CHRONOLOGY- Mad Cow Test Results Vary for Suspect Animal
The USDA reported late on Friday an older animal tested positive for the brain-wasting disease and would be sent to a laboratory in England next week for a final round of testing.
The USDA has refused to disclose any information about the suspect animal's origin or where it was slaughtered. The department said the carcass never entered the human food or livestock feed supply.
Following is a chronology of USDA testing on the suspect animal.
Nov. 18, 2004 -- The USDA reports a "downer" animal tested "inconclusive" for mad cow disease in two rapid, preliminary tests. A downer is an animal too sick or injured to walk at slaughter.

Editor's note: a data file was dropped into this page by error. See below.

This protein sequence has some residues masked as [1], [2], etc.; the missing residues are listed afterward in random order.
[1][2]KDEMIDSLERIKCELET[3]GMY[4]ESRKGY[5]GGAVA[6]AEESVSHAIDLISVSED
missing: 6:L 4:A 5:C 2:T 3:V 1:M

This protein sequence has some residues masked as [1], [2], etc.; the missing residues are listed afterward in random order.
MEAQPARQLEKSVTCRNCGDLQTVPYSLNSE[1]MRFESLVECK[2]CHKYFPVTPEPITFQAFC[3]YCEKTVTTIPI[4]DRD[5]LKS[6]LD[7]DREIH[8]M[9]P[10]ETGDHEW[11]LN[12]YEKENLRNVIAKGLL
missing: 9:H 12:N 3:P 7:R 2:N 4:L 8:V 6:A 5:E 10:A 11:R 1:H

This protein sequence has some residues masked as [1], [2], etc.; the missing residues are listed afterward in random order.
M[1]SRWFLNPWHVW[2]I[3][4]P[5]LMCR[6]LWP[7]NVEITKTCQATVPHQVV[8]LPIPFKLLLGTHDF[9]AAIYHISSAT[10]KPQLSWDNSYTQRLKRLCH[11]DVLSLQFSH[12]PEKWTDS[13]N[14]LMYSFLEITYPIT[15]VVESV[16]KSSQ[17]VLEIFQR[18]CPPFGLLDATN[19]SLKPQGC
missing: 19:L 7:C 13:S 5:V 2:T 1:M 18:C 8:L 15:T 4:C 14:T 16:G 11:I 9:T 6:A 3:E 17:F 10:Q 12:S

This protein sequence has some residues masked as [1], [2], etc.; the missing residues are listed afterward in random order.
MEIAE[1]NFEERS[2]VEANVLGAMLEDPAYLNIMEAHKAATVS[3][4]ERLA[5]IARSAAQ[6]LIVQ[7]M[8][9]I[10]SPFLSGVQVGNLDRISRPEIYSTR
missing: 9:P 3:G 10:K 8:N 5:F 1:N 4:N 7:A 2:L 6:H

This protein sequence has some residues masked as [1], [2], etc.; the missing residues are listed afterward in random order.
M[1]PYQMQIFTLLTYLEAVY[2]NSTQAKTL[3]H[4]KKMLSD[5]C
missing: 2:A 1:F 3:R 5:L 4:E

This is the first time two preliminary tests on the same animal returned inconclusive since the USDA began its rapid testing program on June 1, 2004.
Brain samples are sent to a USDA laboratory in Ames, Iowa, for a more sophisticated, final round of tests.
Nov. 22 -- The suspect animal tests negative for mad cow disease in a immmunohistochemistry test, or IHC, considered the "gold standard" by the USDA.
Nov. 23 -- A second IHC test on the suspect animal returns negative. After this test, the USDA expresses confidence the animal does not have BSE.
Feb. 24, 2005 -- Consumers Union urges the USDA to retest the suspect animal, using an even more sophisticated test called the "Western blot" test.
Scientists in Japan and Belgium have reported suspect cows may be negative on the IHC and still register as positive on the Western blot, the consumer group said.
Week of June 5 -- USDA's Office of Inspector General recommends the retesting of the suspect animal using the Western blot test due to the discrepancy between the rapid test kits and the IHC.
June 10 -- The suspect animal tests positive for mad cow disease using the Western blot test.